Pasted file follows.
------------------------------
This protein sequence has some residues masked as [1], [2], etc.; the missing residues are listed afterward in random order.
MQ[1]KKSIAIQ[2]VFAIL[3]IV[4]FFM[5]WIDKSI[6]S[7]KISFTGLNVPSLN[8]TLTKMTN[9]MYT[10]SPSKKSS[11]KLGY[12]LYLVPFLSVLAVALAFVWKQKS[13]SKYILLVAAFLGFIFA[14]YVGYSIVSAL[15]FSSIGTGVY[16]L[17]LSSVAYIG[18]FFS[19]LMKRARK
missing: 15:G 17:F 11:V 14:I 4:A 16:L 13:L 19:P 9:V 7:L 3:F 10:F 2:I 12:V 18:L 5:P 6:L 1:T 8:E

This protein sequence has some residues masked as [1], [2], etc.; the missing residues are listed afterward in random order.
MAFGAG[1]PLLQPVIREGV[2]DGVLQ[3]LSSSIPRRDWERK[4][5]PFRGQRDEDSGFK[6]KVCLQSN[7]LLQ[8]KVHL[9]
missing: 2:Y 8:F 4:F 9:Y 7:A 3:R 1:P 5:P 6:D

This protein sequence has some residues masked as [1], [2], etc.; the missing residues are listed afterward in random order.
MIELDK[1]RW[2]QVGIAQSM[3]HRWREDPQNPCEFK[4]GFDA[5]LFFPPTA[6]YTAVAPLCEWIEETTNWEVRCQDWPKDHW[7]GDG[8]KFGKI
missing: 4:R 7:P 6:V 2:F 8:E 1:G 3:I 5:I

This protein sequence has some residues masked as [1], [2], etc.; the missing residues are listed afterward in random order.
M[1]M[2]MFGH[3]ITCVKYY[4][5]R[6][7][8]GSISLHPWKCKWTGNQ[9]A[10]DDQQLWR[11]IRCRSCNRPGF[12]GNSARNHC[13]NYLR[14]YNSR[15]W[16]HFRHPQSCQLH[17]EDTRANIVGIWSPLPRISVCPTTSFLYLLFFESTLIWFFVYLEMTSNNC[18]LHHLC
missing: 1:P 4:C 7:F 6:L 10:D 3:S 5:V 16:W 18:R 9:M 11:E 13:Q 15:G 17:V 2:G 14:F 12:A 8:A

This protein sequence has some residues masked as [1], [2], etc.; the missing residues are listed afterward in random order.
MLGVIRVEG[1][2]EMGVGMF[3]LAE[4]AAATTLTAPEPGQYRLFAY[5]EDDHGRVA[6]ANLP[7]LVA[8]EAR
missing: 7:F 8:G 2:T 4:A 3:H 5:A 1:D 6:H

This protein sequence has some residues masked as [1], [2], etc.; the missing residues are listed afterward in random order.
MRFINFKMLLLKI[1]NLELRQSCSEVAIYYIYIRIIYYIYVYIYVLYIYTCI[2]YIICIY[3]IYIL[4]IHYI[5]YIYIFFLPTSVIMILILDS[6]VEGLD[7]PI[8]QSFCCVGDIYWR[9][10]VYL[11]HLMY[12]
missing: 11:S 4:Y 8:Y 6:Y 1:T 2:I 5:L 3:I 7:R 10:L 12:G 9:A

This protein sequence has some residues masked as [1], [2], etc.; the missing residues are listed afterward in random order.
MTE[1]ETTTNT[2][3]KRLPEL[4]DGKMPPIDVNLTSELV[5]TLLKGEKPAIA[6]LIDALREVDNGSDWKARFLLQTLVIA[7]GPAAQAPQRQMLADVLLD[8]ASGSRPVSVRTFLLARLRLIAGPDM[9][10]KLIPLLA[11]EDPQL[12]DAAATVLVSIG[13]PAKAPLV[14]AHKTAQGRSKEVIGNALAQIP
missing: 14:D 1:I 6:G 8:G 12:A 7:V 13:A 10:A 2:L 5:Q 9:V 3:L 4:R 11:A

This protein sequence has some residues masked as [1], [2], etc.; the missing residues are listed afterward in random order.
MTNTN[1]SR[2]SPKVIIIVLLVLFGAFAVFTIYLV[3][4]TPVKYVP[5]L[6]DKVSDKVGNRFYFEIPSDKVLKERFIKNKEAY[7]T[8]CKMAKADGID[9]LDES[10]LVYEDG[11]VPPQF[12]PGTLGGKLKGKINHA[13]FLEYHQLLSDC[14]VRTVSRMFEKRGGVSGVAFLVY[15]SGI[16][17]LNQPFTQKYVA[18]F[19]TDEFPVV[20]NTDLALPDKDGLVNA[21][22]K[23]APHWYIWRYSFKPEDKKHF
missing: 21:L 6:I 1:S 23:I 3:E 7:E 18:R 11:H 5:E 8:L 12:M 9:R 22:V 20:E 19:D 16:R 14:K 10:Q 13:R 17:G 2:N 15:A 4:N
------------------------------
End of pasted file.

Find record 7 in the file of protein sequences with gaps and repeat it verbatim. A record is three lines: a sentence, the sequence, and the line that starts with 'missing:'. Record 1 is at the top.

This protein sequence has some residues masked as [1], [2], etc.; the missing residues are listed afterward in random order.
MTE[1]ETTTNT[2][3]KRLPEL[4]DGKMPPIDVNLTSELV[5]TLLKGEKPAIA[6]LIDALREVDNGSDWKARFLLQTLVIA[7]GPAAQAPQRQMLADVLLD[8]ASGSRPVSVRTFLLARLRLIAGPDM[9][10]KLIPLLA[11]EDPQL[12]DAAATVLVSIG[13]PAKAPLV[14]AHKTAQGRSKEVIGNALAQIP
missing: 14:D 1:I 6:G 8:G 12:A 7:V 13:A 10:A 2:L 5:Q 9:V 3:L 4:R 11:A